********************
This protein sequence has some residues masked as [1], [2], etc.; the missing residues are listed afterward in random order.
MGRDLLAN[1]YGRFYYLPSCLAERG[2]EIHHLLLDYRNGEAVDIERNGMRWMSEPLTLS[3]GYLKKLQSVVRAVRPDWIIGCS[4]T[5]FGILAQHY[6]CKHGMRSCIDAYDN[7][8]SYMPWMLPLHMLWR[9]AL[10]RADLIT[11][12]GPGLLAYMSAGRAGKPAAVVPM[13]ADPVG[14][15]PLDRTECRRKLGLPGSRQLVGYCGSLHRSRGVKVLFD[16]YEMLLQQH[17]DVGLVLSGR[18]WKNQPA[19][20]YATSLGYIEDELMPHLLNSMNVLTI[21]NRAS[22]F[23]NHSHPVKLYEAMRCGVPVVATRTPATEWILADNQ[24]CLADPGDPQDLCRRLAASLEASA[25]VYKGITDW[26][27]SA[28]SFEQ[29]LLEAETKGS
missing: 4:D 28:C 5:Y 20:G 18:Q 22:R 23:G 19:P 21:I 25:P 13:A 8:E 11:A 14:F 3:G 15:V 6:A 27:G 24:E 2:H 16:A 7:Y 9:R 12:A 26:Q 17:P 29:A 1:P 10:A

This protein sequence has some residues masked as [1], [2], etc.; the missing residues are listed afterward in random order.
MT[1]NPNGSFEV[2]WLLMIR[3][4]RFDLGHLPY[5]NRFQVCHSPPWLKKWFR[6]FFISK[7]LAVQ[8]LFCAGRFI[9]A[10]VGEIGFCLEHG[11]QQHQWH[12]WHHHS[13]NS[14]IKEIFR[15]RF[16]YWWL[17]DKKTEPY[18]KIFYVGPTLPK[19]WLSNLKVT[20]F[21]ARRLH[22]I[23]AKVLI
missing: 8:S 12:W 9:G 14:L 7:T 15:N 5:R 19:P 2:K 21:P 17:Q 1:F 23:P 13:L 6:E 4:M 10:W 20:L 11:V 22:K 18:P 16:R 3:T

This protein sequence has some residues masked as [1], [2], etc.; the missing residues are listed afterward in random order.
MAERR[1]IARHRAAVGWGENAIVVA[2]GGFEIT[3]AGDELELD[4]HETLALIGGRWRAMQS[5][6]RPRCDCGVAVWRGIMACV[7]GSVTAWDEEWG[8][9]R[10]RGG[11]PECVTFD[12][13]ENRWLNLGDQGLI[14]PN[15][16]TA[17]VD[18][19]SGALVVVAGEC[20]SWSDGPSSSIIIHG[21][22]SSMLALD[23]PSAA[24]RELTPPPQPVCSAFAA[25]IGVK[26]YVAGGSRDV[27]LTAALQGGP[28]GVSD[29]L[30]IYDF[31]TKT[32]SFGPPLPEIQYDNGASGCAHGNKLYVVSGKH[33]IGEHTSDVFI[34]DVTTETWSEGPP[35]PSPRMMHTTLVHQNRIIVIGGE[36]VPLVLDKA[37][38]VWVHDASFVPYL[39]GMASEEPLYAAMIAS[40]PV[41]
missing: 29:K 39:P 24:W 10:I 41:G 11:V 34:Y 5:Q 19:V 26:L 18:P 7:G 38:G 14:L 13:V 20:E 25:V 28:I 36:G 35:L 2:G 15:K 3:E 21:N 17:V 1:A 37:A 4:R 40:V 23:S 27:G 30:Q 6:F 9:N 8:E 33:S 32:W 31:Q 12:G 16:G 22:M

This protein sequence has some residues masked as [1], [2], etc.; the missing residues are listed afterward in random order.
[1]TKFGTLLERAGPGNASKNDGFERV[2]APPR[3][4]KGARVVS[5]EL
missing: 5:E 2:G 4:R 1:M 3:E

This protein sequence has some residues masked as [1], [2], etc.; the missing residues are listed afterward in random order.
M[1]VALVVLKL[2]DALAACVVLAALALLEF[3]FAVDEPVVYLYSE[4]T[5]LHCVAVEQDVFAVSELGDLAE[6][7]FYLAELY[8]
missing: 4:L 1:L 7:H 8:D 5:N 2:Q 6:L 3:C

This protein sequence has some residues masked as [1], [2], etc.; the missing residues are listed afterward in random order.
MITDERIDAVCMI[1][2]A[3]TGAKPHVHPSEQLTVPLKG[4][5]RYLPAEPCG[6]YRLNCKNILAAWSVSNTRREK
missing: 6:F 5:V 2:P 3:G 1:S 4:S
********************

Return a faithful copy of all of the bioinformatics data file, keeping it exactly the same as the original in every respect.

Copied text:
This protein sequence has some residues masked as [1], [2], etc.; the missing residues are listed afterward in random order.
MGRDLLAN[1]YGRFYYLPSCLAERG[2]EIHHLLLDYRNGEAVDIERNGMRWMSEPLTLS[3]GYLKKLQSVVRAVRPDWIIGCS[4]T[5]FGILAQHY[6]CKHGMRSCIDAYDN[7][8]SYMPWMLPLHMLWR[9]AL[10]RADLIT[11][12]GPGLLAYMSAGRAGKPAAVVPM[13]ADPVG[14][15]PLDRTECRRKLGLPGSRQLVGYCGSLHRSRGVKVLFD[16]YEMLLQQH[17]DVGLVLSGR[18]WKNQPA[19][20]YATSLGYIEDELMPHLLNSMNVLTI[21]NRAS[22]F[23]NHSHPVKLYEAMRCGVPVVATRTPATEWILADNQ[24]CLADPGDPQDLCRRLAASLEASA[25]VYKGITDW[26][27]SA[28]SFEQ[29]LLEAETKGS
missing: 4:D 28:C 5:Y 20:G 18:Q 22:R 23:G 19:P 21:I 25:P 13:A 8:E 11:A 14:F 3:G 15:V 6:A 27:G 24:E 2:H 16:A 7:Y 9:R 12:A 26:Q 17:P 29:A 1:P 10:A

This protein sequence has some residues masked as [1], [2], etc.; the missing residues are listed afterward in random order.
MT[1]NPNGSFEV[2]WLLMIR[3][4]RFDLGHLPY[5]NRFQVCHSPPWLKKWFR[6]FFISK[7]LAVQ[8]LFCAGRFI[9]A[10]VGEIGFCLEHG[11]QQHQWH[12]WHHHS[13]NS[14]IKEIFR[15]RF[16]YWWL[17]DKKTEPY[18]KIFYVGPTLPK[19]WLSNLKVT[20]F[21]ARRLH[22]I[23]AKVLI
missing: 8:S 12:W 9:G 14:L 7:T 15:N 5:R 19:P 2:K 21:P 17:Q 1:F 23:P 13:L 6:E 4:M 10:W 20:L 11:V 22:K 18:P 16:R 3:T

This protein sequence has some residues masked as [1], [2], etc.; the missing residues are listed afterward in random order.
MAERR[1]IARHRAAVGWGENAIVVA[2]GGFEIT[3]AGDELELD[4]HETLALIGGRWRAMQS[5][6]RPRCDCGVAVWRGIMACV[7]GSVTAWDEEWG[8][9]R[10]RGG[11]PECVTFD[12][13]ENRWLNLGDQGLI[14]PN[15][16]TA[17]VD[18][19]SGALVVVAGEC[20]SWSDGPSSSIIIHG[21][22]SSMLALD[23]PSAA[24]RELTPPPQPVCSAFAA[25]IGVK[26]YVAGGSRDV[27]LTAALQGGP[28]GVSD[29]L[30]IYDF[31]TKT[32]SFGPPLPEIQYDNGASGCAHGNKLYVVSGKH[33]IGEHTSDVFI[34]DVTTETWSEGPP[35]PSPRMMHTTLVHQNRIIVIGGE[36]VPLVLDKA[37][38]VWVHDASFVPYL[39]GMASEEPLYAAMIAS[40]PV[41]
missing: 29:K 39:P 24:W 10:I 41:G 11:V 34:Y 5:Q 19:V 26:L 18:P 7:G 38:G 14:L 13:V 20:E 25:V 28:I 36:G 35:L 2:G 15:K 3:E 21:N 17:V 1:A 37:A 4:R 40:V 23:S 27:G 30:Q 6:F 9:N 8:E 33:S 32:W 31:Q 12:G 16:G 22:M

This protein sequence has some residues masked as [1], [2], etc.; the missing residues are listed afterward in random order.
[1]TKFGTLLERAGPGNASKNDGFERV[2]APPR[3][4]KGARVVS[5]EL
missing: 5:E 2:G 4:R 1:M 3:E

This protein sequence has some residues masked as [1], [2], etc.; the missing residues are listed afterward in random order.
M[1]VALVVLKL[2]DALAACVVLAALALLEF[3]FAVDEPVVYLYSE[4]T[5]LHCVAVEQDVFAVSELGDLAE[6][7]FYLAELY[8]
missing: 4:L 1:L 7:H 8:D 5:N 2:Q 6:L 3:C

This protein sequence has some residues masked as [1], [2], etc.; the missing residues are listed afterward in random order.
MITDERIDAVCMI[1][2]A[3]TGAKPHVHPSEQLTVPLKG[4][5]RYLPAEPCG[6]YRLNCKNILAAWSVSNTRREK
missing: 6:F 5:V 2:P 3:G 1:S 4:S